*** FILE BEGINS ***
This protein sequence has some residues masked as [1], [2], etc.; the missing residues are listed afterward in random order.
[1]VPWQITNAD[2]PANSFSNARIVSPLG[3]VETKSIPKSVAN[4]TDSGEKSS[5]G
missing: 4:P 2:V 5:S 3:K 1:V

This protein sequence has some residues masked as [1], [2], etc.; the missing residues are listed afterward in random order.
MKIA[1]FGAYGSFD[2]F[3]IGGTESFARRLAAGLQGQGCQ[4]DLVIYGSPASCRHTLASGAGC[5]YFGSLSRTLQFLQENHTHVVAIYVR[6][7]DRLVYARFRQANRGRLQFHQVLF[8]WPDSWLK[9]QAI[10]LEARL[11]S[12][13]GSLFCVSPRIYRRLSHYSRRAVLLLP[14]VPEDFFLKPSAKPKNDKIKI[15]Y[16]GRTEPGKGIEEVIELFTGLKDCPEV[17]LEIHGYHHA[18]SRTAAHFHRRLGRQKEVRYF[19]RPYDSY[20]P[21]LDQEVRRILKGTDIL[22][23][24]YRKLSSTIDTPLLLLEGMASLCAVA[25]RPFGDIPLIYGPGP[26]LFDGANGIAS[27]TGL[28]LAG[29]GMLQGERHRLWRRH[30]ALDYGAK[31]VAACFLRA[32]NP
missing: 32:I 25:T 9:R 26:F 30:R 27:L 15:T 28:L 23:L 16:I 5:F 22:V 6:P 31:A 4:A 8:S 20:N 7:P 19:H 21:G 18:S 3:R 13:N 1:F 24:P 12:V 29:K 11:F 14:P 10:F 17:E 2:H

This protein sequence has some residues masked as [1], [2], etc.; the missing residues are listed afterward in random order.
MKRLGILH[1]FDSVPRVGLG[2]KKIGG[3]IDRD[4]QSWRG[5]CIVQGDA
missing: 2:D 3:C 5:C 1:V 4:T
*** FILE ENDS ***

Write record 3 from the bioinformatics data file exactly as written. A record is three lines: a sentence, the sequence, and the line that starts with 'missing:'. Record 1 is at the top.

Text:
This protein sequence has some residues masked as [1], [2], etc.; the missing residues are listed afterward in random order.
MKRLGILH[1]FDSVPRVGLG[2]KKIGG[3]IDRD[4]QSWRG[5]CIVQGDA
missing: 2:D 3:C 5:C 1:V 4:T